The deceased specifies in his will who he chose as executor of the will. He may have named an individual, a group of individuals or a business, such as a bank or trust company. The named executor carries out the wishes of the deceased as outlined in the will. The executor, commonly called a personal representative or administrator, ultimately distributes the estate to the beneficiaries named in the will.
According to EstateSettler.com, the executor of an estate, must "...gather and inventory all of your property at the time of your death, determine all your outstanding debts, pay all of your legitimate debts and then distribute the remaining property in accordance with the instructions provided in your Will." The executor protects and controls all the assets of the deceased until final distribution to the beneficiaries. Therefore, the job of executor takes a person or entity of great responsibility.
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First, find a copy of the deceased's will. If you don't have a copy, you may find it in a safe deposit box or on file with the deceased's attorney. If necessary, notify the next of kin. Make and pay for funeral arrangements. Hire an estate or probate lawyer at this juncture if your state requires representation or if you prefer having professional counsel. If anyone challenges the validity of the will, the probate court determines validity of the will. Once the court has decided in favor of the will's validity, you may begin carrying out the administrative duties.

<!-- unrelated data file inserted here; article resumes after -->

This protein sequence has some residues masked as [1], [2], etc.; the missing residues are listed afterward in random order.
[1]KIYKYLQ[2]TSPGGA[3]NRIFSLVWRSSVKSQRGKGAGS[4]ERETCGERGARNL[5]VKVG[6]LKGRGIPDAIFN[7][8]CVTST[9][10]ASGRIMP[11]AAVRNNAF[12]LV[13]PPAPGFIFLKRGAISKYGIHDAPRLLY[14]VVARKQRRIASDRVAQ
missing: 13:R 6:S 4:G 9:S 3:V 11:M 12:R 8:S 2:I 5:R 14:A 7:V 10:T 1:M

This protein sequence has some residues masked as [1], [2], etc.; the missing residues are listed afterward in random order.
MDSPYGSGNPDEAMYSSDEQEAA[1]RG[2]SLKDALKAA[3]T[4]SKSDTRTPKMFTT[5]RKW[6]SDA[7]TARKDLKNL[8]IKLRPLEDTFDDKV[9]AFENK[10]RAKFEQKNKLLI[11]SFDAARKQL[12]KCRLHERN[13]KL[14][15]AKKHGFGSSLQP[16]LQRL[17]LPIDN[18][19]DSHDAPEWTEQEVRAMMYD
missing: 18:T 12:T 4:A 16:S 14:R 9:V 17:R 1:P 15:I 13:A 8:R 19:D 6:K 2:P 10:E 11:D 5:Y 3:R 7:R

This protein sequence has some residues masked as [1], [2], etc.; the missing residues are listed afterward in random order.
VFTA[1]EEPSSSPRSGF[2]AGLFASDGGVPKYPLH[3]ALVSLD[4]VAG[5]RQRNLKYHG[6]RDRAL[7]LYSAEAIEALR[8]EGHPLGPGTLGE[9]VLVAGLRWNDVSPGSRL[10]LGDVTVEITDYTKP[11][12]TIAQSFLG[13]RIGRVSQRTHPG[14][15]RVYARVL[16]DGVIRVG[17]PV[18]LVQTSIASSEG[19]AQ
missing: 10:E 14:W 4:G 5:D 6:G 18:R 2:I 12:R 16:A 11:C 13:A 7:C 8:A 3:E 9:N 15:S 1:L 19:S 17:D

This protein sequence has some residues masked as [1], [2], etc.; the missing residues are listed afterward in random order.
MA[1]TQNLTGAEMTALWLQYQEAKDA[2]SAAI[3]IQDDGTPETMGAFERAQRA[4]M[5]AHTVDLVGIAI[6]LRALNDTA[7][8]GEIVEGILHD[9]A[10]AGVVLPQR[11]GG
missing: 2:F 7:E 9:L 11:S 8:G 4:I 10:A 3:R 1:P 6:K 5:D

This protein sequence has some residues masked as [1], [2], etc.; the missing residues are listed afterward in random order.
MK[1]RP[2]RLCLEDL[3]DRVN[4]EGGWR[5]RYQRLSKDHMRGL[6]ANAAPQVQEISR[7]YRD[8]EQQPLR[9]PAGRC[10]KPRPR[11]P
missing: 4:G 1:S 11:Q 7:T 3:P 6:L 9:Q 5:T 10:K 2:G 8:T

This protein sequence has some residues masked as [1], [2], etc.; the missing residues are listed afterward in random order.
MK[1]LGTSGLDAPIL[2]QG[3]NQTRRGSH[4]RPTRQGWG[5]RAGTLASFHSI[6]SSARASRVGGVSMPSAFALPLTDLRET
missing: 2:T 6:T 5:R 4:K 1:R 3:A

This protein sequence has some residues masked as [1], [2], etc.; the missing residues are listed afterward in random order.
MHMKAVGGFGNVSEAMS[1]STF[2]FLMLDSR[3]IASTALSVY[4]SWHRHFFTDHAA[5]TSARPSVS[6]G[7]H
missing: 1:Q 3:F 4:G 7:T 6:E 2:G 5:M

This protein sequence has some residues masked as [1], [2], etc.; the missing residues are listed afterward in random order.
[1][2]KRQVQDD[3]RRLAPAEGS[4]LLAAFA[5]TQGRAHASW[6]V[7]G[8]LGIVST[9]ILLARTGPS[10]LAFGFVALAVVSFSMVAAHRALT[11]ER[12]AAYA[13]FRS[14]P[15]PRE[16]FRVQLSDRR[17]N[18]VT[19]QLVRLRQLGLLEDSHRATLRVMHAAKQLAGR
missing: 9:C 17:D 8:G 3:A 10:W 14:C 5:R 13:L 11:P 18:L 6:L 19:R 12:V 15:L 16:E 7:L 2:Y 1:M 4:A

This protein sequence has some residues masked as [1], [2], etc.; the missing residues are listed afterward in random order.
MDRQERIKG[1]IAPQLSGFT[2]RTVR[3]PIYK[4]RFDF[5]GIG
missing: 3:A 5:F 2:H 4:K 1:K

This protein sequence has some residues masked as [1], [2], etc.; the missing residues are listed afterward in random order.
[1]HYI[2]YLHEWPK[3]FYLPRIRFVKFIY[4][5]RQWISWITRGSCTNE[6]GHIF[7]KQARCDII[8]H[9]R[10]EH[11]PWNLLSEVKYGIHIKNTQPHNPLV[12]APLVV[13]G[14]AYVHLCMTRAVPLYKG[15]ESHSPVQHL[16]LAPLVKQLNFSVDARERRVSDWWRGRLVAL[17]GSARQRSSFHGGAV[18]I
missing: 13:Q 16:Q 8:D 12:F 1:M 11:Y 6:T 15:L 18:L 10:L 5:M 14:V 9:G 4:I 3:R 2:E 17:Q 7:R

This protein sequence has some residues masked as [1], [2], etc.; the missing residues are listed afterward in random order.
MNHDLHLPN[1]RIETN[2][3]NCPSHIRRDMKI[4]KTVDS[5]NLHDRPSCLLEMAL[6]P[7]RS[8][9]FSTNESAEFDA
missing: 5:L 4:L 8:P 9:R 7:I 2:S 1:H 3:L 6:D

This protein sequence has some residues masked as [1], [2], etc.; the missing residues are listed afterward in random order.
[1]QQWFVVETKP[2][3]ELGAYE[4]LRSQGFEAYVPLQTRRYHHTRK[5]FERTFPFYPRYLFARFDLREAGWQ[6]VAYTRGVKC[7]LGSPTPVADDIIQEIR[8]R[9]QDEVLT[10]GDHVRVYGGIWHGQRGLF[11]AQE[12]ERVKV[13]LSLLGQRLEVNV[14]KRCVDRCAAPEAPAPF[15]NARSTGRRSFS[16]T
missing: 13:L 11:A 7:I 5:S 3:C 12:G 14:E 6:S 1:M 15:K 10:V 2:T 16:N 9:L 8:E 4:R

The executor must take control of and protect all of the testator's (the creator of the will's) assets until final distribution. Typically, a list of all assets carefully outlines the full extent of the testator's assets, including a value for every asset in the estate. The executor settles all bills, taxes, funeral expenses or other liabilities of the estate. Then, once the court agrees with the final settlement figures, the executor distributes the balance of the estate to the beneficiaries in the exact manner as described in the testator's will.
First, the executor administers specific bequests, such as giving a particular vehicle to a named beneficiary. Then, the executor distributes the remaining part of the estate to the remaining beneficiaries. The executor provides the beneficiaries of the estate with a complete accounting of every asset and expense of the estate. This final accounting clearly details the final distribution for the benefit of all beneficiaries who were named in the will.
- Estate Settler: What is an Executor?; 2009
- Armchair Advice: Executing the Will; 2011
- Preferred Consumer: Your Role as Executor; Kristi Vaughn; February 2011
- Estate Settlement: Executor Responsibilities/Executor Duties
- US Legal Wills: Executor Responsibilities; February 2011
- Wills and Trusts Law Firms: Duties of an Executor of a Will
- Executor's Resource: What You Need to Do as Estate Executor; 2008